"The best memories I had with her was just hanging out with her," Posey said. "She has such an energy about her that even when I'm having the worst day, when I'm around her she just makes my day. She amazes me how she remembers everybody's name; it could be years, but she always remembers their name which I envy big time because I'm so bad with people's names.
"She is all in all just a wonderful person. She's so good with the girls too. She's almost like one of the girls, yet she's mature enough to handle all of the drama that goes along with having a bunch of girls together. I just can't say enough good things about her."
Palmer said he's proud of Faustin's achievements.
"She went from a very prominent high school player, to a scholarship athlete at Lake Superior State, and from there she kind of bounced around in the coaching ranks and became a Division I head coach before she became the age of 30 – it's just quite a resume," he said. "There's not just one memory more than there is a great deal of respect for the body of work."
Faustin's team has been struggling, but she still has her hopes up for a successful season. Last year at this point, the Purple Eagles were 3-8, but the team later went on to win five in a row, including knocking off Marist College, which had the third-longest winning streak in the country at the time. Niagara's final 13-18 overall record improved on both Faustin's first two years as head coach when Niagara was 3-28 in 2008-09 and 8-22 in 2007-08.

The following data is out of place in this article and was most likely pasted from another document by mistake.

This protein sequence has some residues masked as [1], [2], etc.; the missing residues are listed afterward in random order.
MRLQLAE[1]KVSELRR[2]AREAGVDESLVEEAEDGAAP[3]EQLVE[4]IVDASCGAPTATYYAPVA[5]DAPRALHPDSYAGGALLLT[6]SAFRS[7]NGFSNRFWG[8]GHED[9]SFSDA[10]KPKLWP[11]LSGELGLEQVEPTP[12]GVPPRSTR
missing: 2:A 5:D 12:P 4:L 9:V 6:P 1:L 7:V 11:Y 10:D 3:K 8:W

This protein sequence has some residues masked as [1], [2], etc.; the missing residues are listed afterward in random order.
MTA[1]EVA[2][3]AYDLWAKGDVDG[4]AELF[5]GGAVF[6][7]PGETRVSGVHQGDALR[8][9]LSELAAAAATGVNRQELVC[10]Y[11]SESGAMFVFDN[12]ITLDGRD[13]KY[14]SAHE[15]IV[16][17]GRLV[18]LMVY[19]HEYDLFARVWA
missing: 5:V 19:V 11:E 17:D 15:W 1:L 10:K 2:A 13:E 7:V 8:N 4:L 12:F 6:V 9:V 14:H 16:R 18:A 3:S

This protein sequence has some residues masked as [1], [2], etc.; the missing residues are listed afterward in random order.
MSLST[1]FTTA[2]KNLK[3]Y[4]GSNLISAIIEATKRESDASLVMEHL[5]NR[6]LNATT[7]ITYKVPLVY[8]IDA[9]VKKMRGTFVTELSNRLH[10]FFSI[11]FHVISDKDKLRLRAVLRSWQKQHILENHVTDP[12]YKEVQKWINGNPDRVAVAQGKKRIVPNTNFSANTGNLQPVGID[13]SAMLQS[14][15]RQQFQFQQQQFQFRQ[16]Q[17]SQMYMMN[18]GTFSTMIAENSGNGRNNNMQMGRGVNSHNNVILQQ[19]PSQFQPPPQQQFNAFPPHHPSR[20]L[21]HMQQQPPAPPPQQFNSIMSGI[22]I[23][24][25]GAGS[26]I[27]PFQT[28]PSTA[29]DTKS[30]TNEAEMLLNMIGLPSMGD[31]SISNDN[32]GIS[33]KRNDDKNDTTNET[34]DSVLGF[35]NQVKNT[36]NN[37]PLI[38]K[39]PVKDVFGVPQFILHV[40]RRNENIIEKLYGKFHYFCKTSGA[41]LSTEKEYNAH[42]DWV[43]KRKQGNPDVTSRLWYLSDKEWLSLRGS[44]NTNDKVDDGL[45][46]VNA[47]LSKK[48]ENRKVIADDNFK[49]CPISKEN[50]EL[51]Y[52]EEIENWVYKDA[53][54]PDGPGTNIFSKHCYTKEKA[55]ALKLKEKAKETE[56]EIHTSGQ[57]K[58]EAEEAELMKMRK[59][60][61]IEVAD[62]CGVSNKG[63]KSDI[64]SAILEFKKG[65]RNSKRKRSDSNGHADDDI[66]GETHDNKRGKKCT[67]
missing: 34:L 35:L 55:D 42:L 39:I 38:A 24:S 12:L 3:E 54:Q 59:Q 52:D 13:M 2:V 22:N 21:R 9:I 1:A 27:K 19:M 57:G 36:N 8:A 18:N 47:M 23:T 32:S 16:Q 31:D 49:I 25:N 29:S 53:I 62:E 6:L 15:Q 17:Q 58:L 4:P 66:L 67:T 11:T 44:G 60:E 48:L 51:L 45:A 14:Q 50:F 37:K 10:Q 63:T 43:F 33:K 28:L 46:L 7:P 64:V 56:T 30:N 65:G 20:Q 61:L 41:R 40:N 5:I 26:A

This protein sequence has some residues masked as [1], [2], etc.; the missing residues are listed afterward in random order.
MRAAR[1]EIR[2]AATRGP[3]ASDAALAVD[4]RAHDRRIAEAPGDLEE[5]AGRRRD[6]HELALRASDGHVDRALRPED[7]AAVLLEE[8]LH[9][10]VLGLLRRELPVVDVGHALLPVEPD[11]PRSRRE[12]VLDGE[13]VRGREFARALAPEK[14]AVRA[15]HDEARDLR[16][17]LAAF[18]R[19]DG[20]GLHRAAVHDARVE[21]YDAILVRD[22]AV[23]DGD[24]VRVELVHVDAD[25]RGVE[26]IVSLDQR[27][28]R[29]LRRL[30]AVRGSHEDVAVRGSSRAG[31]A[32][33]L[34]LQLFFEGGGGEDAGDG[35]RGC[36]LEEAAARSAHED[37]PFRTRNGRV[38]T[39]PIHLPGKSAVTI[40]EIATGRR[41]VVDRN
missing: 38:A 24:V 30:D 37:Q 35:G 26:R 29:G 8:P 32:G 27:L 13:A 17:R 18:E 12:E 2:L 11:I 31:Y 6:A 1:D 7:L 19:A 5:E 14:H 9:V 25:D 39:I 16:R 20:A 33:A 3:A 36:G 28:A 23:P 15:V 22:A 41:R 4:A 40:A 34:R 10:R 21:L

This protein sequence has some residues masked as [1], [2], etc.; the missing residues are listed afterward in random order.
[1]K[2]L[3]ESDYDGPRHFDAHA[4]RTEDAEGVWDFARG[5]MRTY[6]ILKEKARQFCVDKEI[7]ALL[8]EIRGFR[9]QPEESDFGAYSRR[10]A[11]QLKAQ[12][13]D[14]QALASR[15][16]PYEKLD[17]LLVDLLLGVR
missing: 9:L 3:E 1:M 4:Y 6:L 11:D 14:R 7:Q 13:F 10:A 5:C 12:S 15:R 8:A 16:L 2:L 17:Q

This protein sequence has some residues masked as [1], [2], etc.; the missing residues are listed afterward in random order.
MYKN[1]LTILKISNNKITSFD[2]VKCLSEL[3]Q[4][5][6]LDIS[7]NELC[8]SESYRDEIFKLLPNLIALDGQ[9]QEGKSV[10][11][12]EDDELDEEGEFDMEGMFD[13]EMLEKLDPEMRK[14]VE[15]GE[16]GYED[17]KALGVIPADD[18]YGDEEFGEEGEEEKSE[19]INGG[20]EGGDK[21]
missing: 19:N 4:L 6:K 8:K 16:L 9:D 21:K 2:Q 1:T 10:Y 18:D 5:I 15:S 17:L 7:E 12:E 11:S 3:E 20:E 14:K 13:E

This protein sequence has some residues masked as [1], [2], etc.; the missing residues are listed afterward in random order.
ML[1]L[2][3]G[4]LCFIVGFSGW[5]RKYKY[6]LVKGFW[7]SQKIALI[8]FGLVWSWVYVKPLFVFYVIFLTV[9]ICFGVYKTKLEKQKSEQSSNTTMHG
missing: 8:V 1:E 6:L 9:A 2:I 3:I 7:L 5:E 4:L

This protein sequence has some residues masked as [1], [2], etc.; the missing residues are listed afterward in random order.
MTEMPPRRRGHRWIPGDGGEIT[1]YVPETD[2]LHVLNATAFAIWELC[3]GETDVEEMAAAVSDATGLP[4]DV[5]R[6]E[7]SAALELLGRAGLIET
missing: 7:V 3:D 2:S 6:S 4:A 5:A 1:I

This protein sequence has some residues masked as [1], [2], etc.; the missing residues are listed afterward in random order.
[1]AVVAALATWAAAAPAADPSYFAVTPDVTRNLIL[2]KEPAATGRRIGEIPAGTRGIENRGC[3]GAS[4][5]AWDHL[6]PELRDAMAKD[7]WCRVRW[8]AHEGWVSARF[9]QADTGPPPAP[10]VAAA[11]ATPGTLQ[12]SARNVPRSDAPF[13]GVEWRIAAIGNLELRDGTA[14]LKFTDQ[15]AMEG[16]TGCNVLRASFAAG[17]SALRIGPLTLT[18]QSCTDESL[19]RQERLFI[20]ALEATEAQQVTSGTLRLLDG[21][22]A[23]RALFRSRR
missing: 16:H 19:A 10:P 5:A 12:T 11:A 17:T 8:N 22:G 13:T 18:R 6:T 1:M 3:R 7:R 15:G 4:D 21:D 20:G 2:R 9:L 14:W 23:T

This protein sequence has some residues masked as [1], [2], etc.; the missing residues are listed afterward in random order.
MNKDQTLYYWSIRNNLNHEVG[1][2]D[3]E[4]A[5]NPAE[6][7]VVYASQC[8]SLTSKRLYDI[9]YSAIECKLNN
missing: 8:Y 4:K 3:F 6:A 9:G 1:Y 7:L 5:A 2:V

"I want to build our program into something that's special, and that our student athletes are having an unbelievable experience, and eventually that means winning," Faustin said.
"The value of work – if you want something, you have to work for it; everybody wants to win, but who's willing to pay the price to be successful? In this age, everybody wants all these things, but we're not willing always to earn them. Sometimes it's such a sense of entitlement, and I just really want our players to understand if you want something bad enough, how much work you really have to put into it. I think that's the most invaluable lesson is being the best you can be."